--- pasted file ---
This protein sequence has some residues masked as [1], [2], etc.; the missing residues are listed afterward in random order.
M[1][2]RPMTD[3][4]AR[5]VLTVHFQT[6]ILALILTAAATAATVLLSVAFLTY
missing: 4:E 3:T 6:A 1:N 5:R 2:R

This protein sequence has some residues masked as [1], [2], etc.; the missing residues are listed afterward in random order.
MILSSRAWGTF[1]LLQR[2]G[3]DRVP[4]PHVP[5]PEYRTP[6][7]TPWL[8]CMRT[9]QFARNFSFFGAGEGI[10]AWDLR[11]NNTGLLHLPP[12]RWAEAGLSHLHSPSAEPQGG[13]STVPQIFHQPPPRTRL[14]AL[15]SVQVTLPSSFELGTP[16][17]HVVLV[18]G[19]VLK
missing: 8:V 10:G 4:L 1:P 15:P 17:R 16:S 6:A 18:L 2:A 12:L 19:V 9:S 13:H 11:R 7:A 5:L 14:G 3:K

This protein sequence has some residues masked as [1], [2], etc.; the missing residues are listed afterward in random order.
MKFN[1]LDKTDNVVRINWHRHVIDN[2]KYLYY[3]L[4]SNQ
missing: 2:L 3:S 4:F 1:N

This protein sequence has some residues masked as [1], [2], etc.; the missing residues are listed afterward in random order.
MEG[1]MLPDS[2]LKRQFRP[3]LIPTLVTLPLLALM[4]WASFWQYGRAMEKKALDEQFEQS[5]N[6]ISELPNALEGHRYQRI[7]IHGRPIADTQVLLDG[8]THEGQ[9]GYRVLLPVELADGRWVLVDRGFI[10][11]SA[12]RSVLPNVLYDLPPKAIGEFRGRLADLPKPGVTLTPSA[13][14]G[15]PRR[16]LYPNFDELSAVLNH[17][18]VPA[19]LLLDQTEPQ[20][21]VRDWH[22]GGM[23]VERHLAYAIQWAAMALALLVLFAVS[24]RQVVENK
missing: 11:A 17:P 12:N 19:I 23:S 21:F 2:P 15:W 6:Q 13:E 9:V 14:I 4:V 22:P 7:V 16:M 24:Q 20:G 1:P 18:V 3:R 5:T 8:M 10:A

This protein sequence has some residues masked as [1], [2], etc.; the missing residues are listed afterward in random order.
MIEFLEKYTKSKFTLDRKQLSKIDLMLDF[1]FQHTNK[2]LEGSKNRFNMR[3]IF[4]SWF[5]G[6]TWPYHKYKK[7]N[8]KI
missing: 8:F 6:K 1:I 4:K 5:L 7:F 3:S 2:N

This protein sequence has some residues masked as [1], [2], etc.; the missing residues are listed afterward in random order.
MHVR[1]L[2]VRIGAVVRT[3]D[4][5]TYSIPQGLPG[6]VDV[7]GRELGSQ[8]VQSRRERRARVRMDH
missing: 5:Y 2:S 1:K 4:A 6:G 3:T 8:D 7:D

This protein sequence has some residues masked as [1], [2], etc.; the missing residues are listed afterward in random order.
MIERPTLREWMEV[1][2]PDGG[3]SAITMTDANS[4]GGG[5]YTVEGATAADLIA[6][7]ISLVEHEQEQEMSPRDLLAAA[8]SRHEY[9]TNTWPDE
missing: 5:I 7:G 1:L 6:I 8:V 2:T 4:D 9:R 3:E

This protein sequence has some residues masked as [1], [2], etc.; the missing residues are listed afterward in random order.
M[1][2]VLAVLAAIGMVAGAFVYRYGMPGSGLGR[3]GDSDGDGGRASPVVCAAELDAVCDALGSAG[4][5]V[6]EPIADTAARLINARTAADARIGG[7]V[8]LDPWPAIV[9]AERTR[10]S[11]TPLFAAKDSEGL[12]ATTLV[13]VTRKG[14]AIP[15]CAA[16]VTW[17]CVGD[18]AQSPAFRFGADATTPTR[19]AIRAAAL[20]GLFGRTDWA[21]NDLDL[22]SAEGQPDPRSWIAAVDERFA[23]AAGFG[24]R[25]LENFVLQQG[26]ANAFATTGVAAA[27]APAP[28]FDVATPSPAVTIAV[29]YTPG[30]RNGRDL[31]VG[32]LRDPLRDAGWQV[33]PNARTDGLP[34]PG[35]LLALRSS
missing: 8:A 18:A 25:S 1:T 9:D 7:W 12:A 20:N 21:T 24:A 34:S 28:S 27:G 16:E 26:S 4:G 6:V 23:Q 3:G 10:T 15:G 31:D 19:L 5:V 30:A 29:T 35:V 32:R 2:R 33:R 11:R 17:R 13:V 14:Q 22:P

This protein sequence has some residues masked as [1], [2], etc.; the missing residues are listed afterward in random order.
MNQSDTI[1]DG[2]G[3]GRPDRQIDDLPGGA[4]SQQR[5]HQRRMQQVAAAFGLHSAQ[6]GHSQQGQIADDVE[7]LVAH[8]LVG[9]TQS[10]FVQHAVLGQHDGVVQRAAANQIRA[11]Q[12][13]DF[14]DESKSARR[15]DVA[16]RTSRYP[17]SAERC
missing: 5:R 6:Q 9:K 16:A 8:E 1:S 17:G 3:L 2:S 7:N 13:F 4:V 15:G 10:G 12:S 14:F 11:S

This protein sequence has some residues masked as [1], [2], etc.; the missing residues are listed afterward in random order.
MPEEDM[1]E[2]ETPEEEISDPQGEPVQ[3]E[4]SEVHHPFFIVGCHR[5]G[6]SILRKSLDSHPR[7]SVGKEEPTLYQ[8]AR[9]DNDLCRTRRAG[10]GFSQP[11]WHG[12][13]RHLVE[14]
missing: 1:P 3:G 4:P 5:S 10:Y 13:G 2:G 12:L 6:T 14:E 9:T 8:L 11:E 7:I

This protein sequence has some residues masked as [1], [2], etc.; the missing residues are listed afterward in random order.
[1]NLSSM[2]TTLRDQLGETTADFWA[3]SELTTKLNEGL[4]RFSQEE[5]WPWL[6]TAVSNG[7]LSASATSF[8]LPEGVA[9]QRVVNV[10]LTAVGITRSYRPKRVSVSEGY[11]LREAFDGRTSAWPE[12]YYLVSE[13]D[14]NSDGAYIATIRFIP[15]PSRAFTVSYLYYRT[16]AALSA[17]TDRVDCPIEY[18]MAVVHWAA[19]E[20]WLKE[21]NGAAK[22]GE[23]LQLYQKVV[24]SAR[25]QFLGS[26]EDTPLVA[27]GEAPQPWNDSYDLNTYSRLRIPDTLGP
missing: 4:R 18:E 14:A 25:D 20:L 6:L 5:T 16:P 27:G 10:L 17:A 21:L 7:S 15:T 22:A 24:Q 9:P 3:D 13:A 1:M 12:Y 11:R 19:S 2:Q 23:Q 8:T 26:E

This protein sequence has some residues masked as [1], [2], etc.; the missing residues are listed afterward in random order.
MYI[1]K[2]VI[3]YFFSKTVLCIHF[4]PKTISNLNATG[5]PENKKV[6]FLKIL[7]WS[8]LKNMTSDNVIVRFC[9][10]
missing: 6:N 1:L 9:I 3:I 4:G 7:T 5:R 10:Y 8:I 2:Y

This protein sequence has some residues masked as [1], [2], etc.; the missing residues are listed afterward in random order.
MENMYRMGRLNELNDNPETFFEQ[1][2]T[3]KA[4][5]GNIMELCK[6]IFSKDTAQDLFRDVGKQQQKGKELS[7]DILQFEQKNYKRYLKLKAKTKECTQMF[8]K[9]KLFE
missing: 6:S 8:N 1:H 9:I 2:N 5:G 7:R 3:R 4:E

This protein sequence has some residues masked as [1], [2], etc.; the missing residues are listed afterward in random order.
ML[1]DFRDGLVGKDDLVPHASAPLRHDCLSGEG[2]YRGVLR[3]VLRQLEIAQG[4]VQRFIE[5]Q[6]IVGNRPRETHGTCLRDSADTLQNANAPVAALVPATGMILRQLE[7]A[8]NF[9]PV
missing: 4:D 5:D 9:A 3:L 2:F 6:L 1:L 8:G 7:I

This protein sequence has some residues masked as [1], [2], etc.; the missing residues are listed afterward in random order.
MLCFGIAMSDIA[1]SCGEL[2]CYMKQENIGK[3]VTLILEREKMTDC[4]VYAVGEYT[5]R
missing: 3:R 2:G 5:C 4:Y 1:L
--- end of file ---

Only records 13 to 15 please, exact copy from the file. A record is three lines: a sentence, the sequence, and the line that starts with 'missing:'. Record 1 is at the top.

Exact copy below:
This protein sequence has some residues masked as [1], [2], etc.; the missing residues are listed afterward in random order.
MENMYRMGRLNELNDNPETFFEQ[1][2]T[3]KA[4][5]GNIMELCK[6]IFSKDTAQDLFRDVGKQQQKGKELS[7]DILQFEQKNYKRYLKLKAKTKECTQMF[8]K[9]KLFE
missing: 6:S 8:N 1:H 9:I 2:N 5:G 7:R 3:R 4:E

This protein sequence has some residues masked as [1], [2], etc.; the missing residues are listed afterward in random order.
ML[1]DFRDGLVGKDDLVPHASAPLRHDCLSGEG[2]YRGVLR[3]VLRQLEIAQG[4]VQRFIE[5]Q[6]IVGNRPRETHGTCLRDSADTLQNANAPVAALVPATGMILRQLE[7]A[8]NF[9]PV
missing: 4:D 5:D 9:A 3:L 2:F 6:L 1:L 8:G 7:I

This protein sequence has some residues masked as [1], [2], etc.; the missing residues are listed afterward in random order.
MLCFGIAMSDIA[1]SCGEL[2]CYMKQENIGK[3]VTLILEREKMTDC[4]VYAVGEYT[5]R
missing: 3:R 2:G 5:C 4:Y 1:L